Skip to Content
Home > Wellness > Health Library > Strabismus
Browse and register for related classes.
Strabismus is a vision problem in which both eyes do not look
at the same point at the same time. It usually develops during childhood and is
sometimes called "crossed-eyes," "walleye," or "squint."
Normally, the muscles attached to each eye work together to move both eyes in
the same direction at the same time. Strabismus occurs when the eye muscles do
not work properly to control eye movement. Often the cause is not known. Causes
may include farsightedness, head injury, and muscle and nerve disorders that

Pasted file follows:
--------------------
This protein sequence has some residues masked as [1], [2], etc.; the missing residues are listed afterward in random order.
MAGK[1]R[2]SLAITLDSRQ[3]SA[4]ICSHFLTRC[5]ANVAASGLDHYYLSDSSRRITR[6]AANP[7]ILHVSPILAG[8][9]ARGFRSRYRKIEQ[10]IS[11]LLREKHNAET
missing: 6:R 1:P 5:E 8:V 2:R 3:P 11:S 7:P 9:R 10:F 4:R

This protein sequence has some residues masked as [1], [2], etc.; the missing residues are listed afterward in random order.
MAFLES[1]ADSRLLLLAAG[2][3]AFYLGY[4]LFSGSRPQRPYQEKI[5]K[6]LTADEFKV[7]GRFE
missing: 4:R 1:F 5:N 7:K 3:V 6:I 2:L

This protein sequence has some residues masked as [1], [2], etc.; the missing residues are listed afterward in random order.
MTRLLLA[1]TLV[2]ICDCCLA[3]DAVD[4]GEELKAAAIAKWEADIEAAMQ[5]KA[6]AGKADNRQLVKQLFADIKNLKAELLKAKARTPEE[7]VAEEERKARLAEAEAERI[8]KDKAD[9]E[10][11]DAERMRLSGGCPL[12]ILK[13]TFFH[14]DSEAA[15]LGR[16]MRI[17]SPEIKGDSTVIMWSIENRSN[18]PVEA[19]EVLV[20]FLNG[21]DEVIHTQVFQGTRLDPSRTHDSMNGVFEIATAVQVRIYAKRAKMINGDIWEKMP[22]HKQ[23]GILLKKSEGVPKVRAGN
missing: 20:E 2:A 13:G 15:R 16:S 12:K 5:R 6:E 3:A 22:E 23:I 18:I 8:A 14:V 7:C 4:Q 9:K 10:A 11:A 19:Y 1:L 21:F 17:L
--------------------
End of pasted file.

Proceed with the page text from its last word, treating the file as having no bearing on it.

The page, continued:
weaken or damage the muscles that control eye movement.
treatment, strabismus can cause permanent vision problems. Not using one eye
can also lead to poor vision in that eye (called lazy eye or amblyopia).
Current as of:
May 23, 2016
John Pope, MD - Pediatrics & Adam Husney, MD - Family Medicine & Christopher J. Rudnisky, MD, MPH, FRCSC - Ophthalmology
To learn more about Healthwise, visit Healthwise.org.
© 1995-2016 Healthwise, Incorporated. Healthwise, Healthwise for every health decision, and the Healthwise logo are trademarks of Healthwise, Incorporated.
Feeling under the weather?
Use our interactive symptom checker to evaluate your symptoms and determine appropriate action or treatment.
250 Pleasant Street
Concord, NH 03301
Share Feedback and Questions
View Quality Data
© 2016 Concord Hospital